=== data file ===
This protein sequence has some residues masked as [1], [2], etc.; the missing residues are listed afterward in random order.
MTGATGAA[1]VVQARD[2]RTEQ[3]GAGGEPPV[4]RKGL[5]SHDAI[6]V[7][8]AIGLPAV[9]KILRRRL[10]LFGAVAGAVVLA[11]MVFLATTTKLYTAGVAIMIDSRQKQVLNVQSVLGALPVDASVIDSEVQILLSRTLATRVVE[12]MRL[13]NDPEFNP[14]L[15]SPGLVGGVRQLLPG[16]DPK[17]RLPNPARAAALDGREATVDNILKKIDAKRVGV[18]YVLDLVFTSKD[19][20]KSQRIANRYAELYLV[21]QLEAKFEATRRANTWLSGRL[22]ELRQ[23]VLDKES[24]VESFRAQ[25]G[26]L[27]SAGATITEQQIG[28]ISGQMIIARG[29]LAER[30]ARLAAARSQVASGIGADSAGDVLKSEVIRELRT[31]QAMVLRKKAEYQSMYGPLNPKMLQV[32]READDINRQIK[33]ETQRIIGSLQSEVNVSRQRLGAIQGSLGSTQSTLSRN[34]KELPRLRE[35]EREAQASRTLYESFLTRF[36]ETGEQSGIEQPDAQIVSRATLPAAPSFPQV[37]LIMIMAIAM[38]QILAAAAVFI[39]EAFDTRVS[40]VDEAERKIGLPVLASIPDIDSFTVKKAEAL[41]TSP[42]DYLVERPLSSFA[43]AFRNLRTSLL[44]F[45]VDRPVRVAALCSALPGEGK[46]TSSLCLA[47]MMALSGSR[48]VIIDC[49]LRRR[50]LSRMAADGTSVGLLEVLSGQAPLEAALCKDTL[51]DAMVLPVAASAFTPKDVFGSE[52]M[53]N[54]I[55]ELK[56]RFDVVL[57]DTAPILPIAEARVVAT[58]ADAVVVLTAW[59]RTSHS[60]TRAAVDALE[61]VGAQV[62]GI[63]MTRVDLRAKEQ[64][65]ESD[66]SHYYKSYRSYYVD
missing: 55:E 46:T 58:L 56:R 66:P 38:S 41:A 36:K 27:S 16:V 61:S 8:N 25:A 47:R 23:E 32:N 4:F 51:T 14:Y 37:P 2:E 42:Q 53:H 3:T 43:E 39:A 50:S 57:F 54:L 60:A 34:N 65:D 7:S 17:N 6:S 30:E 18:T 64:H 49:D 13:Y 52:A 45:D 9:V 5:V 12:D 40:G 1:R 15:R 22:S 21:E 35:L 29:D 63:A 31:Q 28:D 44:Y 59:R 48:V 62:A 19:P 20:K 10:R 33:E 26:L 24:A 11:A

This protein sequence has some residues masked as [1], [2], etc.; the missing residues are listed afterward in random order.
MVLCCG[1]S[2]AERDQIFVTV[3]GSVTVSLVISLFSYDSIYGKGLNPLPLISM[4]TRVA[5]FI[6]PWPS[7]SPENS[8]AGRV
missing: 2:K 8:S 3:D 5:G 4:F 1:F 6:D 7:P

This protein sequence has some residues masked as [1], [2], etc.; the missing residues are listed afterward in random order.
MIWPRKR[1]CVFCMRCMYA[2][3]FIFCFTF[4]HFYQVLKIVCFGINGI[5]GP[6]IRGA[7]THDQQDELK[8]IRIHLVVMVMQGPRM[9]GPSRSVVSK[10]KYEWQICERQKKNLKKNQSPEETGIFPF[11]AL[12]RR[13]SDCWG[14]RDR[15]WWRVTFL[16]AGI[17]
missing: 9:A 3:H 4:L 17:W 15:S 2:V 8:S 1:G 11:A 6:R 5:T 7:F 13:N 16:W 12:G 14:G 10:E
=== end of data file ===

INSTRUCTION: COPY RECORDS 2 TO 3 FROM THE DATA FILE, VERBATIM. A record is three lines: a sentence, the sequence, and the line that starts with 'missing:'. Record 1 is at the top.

This protein sequence has some residues masked as [1], [2], etc.; the missing residues are listed afterward in random order.
MVLCCG[1]S[2]AERDQIFVTV[3]GSVTVSLVISLFSYDSIYGKGLNPLPLISM[4]TRVA[5]FI[6]PWPS[7]SPENS[8]AGRV
missing: 2:K 8:S 3:D 5:G 4:F 1:F 6:D 7:P

This protein sequence has some residues masked as [1], [2], etc.; the missing residues are listed afterward in random order.
MIWPRKR[1]CVFCMRCMYA[2][3]FIFCFTF[4]HFYQVLKIVCFGINGI[5]GP[6]IRGA[7]THDQQDELK[8]IRIHLVVMVMQGPRM[9]GPSRSVVSK[10]KYEWQICERQKKNLKKNQSPEETGIFPF[11]AL[12]RR[13]SDCWG[14]RDR[15]WWRVTFL[16]AGI[17]
missing: 9:A 3:H 4:L 17:W 15:S 2:V 8:S 1:G 11:A 6:R 5:T 7:F 13:N 16:W 12:G 14:G 10:E